Teaching Strategies for Teenagers with Ever-Decreasing Attention Spans…… Conscious v Subconscious Learning.

Every minute counts!

Given that the average teenager will probably only be able to concentrate for 10-20 minutes of ‘conscious learning’ within a standard 50 minute / 1 hour lesson, it is important that this short amount of time is used to good effect.

As the clock starts to tick, teacher-talking-time needs to be kept to a minimum especially during those 10-20 minutes of ‘conscious’ learning. Ensuring that your lesson is as ‘student-centred’ as possible is vitally important. (You’d be surprised just how many experienced teachers like the sound of their own voice!).

Traditional EAL teaching methodology has given us the ‘Presentation, Practice, Production’ or the ‘Engage, Study, Activate’ models. We need to make sure that the precious 10-20 minutes of ‘conscious learning’ time are dedicated to the Presentation and Practice (or Engage and Study) stages – especially in new language learning. This means that two thirds of the lesson should probably be dedicated to ‘subconscious language acquisition’. According to Stephen Krashen, who started the One + One Language Theory, the most effective language study focuses on language acquisition (subconscious learning) and not on ‘conscious’ grammar rules.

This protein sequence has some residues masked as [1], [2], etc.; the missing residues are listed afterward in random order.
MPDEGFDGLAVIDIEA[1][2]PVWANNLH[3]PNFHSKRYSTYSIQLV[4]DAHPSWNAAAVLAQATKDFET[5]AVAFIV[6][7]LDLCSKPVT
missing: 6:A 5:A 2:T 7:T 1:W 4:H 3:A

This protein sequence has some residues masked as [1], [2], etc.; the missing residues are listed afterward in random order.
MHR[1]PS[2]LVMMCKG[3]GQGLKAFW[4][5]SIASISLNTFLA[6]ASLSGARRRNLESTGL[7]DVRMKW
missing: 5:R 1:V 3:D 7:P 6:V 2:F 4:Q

This is no bad thing – as real learning goes on in the ‘subconscious’ productive learning phase where language is enforced, contextualised, memorized, retrieved, repeated and then reinforced. In short, the subconscious productive stage to language learning is hugely important because it enables the learner to acquire a deeper practical linguistic usage and competency. Even if the learners appear to ‘switch off’ in the productive stage of your language lesson, the subconscious should be taking centre-stage and allowing for deeper and wider learning. Task-based learning activities including role-play and information exchange are excellent for reinforcing language.

So, short of falling asleep, the next time your language students ‘switch off’, make sure it’s in the production stage of your lesson. You might just be pleasantly surprised by the outcome!


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